During the day, he looks like any other inmate at his new home — Harare Central Prison, but when the lights go out, he knows no peace.
Joram Siwela, a former Chaplin High School student and professional football player, was jailed for murder 21 years ago.
That was after he got into a fight over a girl, resulting in him brutally stabbing and killing his schoolmate.
Memories of the day he butchered his friend before handing himself over to the police are still fresh in his mind.
Serving a life sentence with hard labour is excruciating, but for Siwela it is worse as he claims to be tormented by an avenging spirit.
He says almost every night for the past 21 years, he has had to be woken up by his cellmates who say he throws punches, screams and argues with unseen forces in his sleep.
Siwela says he constantly has violent nightmares, and images of the murder he committed back in 1998 also flash in his sleep.
Since his incarceration, Siwela feels that something needs to be done spiritually. He says his family and that of the victim need to perform some ritual.
“When my father visited me sometime in 1999, I tried to raise the issue with him but he said ‘you are still too young, you will not understand this’. I had just turned 20 then,” recalls Siwela.
However, according to Siwela’s father Sahluko, that door has since been closed. This is because another tragedy hit the family of Siwela’s victim a few months after his incarceration.
“Barely three months after Joram’s incident, a lot happened in the victim’s family, thereby complicating everything. The victim’s father and sibling were also murdered.
“Another uncle, whom they lived with, vanished without a trace. Since then, we have failed to locate any other relatives.
“I feel that knowing all this will be too much of a burden for Joram, which is why I have never been able to tell him,” said Sahluko.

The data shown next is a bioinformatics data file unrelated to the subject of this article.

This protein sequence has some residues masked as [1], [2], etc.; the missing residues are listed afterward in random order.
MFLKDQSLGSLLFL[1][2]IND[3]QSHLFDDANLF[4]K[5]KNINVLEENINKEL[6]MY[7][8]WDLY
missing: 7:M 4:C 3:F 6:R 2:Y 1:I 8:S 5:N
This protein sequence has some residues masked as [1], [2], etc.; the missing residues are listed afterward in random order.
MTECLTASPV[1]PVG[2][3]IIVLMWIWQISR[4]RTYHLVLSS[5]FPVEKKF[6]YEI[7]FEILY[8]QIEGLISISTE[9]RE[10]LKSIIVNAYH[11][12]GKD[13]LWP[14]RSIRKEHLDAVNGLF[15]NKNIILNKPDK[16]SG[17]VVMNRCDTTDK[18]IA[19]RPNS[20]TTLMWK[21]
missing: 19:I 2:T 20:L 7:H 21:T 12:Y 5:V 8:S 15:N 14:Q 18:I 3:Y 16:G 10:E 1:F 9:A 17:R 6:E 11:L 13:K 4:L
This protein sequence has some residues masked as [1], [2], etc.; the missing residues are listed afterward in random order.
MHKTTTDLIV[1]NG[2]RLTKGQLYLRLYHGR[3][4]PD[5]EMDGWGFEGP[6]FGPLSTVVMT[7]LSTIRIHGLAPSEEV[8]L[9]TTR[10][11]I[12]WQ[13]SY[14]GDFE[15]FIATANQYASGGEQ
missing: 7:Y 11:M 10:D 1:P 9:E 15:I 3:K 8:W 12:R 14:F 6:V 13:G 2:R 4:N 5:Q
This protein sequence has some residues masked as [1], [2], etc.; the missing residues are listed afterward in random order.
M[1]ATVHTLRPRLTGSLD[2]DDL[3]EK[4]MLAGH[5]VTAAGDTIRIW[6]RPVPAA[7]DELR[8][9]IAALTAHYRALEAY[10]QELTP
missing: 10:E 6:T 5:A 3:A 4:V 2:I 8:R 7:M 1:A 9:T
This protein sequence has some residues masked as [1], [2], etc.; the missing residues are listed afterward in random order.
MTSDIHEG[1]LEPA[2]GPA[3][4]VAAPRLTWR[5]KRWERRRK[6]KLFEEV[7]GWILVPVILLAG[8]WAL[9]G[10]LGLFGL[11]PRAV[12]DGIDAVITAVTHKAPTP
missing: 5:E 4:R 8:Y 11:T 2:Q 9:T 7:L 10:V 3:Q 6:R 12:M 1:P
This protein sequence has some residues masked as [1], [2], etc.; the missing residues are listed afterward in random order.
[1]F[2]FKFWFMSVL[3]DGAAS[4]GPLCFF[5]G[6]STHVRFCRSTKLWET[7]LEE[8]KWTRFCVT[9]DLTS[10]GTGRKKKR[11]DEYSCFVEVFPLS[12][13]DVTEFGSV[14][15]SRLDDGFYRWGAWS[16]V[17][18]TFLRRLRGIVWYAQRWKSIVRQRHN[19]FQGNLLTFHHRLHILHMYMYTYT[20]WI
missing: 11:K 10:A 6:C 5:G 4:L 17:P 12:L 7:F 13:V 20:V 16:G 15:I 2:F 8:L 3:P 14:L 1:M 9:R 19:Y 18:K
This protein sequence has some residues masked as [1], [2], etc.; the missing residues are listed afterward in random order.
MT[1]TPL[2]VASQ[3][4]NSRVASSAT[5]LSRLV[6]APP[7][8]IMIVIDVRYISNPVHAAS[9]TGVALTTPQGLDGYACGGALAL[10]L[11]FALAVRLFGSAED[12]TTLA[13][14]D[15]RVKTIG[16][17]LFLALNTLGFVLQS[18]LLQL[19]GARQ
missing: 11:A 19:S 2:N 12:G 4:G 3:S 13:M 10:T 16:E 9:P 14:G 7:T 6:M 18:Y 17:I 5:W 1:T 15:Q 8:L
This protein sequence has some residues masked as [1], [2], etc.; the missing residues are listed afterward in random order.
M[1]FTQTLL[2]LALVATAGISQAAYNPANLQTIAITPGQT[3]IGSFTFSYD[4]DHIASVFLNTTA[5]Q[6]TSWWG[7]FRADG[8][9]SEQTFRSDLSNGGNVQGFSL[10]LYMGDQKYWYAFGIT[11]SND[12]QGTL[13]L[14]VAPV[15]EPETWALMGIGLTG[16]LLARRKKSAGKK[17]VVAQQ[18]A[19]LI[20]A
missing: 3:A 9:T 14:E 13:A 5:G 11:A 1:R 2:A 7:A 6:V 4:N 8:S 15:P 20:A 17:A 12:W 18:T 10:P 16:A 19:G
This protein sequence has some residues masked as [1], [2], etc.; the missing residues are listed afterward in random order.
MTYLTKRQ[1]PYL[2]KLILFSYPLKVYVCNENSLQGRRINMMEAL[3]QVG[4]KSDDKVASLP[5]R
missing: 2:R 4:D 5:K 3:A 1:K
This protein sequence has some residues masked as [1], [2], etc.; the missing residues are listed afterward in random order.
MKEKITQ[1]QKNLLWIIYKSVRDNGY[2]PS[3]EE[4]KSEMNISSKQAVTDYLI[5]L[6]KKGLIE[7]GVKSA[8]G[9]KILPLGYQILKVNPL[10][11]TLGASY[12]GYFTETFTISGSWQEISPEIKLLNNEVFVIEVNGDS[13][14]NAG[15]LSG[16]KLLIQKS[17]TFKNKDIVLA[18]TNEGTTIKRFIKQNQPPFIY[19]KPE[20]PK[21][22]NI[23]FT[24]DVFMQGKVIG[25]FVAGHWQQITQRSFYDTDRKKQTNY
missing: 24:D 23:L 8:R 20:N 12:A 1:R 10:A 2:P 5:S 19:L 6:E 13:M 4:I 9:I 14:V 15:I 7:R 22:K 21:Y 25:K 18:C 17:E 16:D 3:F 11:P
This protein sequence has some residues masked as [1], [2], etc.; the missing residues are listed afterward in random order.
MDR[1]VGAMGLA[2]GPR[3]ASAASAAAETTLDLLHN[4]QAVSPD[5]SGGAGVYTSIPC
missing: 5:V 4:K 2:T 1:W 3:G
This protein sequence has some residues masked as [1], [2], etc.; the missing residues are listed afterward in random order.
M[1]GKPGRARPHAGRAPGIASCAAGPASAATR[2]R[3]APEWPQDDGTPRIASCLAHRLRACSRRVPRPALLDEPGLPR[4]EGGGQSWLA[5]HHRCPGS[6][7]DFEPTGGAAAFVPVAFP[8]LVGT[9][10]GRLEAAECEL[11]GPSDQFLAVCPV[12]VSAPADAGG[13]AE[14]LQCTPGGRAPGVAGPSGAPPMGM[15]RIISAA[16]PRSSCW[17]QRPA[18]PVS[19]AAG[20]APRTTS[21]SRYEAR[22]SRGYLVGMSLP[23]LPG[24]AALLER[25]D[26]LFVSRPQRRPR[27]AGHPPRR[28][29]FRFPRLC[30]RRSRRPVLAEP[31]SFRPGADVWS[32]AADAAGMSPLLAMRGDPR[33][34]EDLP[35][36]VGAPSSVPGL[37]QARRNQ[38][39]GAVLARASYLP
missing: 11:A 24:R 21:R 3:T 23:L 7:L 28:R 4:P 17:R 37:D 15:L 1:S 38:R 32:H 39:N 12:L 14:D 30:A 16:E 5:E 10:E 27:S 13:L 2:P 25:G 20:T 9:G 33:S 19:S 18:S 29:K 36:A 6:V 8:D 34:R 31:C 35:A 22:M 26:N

He said he still hopes to see his son free one day.
Now 21 years later, Siwela’s parents are old and frail — unable to visit him. Siwela now fears that his parents will die before helping him out of his situation.
“They are both old now and cannot visit, especially using public transport. I wish there was a way.
“I need to talk to them. There is so much they need to help me understand,” said Siwela with tears rolling down his face.
He says he feels that his parents have not fully forgiven him. His hope is that one day he will be able to do something for them.
Siwela still has fresh memories of his last court session. He vividly remembers the disappointment he saw on his parents’ faces when he was convicted.
“It was a Wednesday afternoon. I felt dizzy and asked the judge to allow me to sit down as my sentence was being read. I feared a death penalty.
“I was sweating profusely, my knees shaking and as they announced my sentence, I felt the world crumbling around me.”
The words of a police officer, instructing him to bid farewell to his parents, still ring in his ears.
He remembers too, his father’s last words that day: “. . . prison is now your life but I will come and visit you, I cannot talk right now.”
In a world where mysteries abound, will Siwela ever get disentangled from the spiritual prison that has haunted his sleep for over 20 years?
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